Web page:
California Drought is No Problem for Kern County Oil Producers

Farming accounts for the lions’ share of water use in Kern County and 88 percent of the Kern County Water Agency, according to Creel. This is not surprising when one looks at a map of the San Joaquin Valley. In spite of the valley’s desert conditions, the region has been transformed by these massive irrigation projects into a Cartesian gridwork of farms. Today, irrigated farmland and grazing pastures account for more than half of Kern County’s 8,100 square miles.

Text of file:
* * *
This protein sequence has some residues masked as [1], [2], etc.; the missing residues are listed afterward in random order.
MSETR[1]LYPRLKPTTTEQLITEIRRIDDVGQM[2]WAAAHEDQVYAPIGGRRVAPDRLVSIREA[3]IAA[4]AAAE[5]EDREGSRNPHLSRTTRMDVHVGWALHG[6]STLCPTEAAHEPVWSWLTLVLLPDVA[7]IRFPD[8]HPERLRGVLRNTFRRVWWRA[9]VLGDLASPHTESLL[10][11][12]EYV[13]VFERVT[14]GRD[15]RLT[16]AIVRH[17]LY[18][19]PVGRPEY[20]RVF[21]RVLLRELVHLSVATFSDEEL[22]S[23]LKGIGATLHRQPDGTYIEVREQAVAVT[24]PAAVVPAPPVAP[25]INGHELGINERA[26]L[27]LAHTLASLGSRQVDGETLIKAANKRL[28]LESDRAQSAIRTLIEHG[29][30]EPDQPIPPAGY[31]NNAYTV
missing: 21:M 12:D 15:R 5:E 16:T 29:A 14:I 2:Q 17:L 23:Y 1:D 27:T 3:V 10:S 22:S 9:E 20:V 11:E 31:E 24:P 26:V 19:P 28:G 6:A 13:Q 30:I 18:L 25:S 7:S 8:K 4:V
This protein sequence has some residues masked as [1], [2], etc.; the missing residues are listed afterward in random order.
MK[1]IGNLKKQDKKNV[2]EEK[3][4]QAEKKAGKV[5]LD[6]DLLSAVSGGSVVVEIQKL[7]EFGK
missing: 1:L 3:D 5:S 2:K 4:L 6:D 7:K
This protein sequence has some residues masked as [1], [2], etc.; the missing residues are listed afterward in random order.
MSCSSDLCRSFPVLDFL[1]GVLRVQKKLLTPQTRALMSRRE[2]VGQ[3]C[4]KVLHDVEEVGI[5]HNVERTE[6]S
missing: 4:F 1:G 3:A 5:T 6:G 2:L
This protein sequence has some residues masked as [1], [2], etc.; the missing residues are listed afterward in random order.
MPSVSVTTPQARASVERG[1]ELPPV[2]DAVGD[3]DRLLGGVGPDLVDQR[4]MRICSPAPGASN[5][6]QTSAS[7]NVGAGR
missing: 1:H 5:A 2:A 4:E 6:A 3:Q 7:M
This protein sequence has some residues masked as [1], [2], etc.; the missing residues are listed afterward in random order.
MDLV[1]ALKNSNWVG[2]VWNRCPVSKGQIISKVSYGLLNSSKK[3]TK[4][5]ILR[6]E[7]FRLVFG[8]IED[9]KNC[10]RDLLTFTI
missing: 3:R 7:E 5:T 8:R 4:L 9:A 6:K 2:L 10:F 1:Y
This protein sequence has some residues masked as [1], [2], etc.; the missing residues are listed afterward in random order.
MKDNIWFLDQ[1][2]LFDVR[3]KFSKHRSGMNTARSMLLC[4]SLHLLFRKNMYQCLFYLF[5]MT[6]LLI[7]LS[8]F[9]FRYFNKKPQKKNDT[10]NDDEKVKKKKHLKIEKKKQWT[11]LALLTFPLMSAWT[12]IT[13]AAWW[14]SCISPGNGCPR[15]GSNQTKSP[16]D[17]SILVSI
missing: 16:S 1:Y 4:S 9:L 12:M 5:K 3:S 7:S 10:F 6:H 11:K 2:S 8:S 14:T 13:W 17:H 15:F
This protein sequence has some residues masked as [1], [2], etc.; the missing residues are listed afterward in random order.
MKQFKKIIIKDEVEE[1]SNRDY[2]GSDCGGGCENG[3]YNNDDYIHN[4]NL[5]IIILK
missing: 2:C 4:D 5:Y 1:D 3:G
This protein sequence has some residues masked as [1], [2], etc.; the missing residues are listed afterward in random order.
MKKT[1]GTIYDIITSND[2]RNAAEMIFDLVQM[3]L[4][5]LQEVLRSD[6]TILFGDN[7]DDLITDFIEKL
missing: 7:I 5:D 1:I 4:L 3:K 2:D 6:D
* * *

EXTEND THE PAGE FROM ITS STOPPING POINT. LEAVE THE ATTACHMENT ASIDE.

But there is another big water user in Kern County – the oil industry. In spite of the dwindling production from its aging oilfields, Kern County still accounts for 10 percent of the U.S.’s domestic oil production. While occupying a far smaller land footprint than the county’s agricultural users, the Kern County oil industry consumes a staggering volume of water. According to the California Division of Oil, Gas and Geothermal Resources, Kern County oil companies injected 1.3 billion barrels of water and steam into the ground in order to produce 162 million barrels of oil a year.

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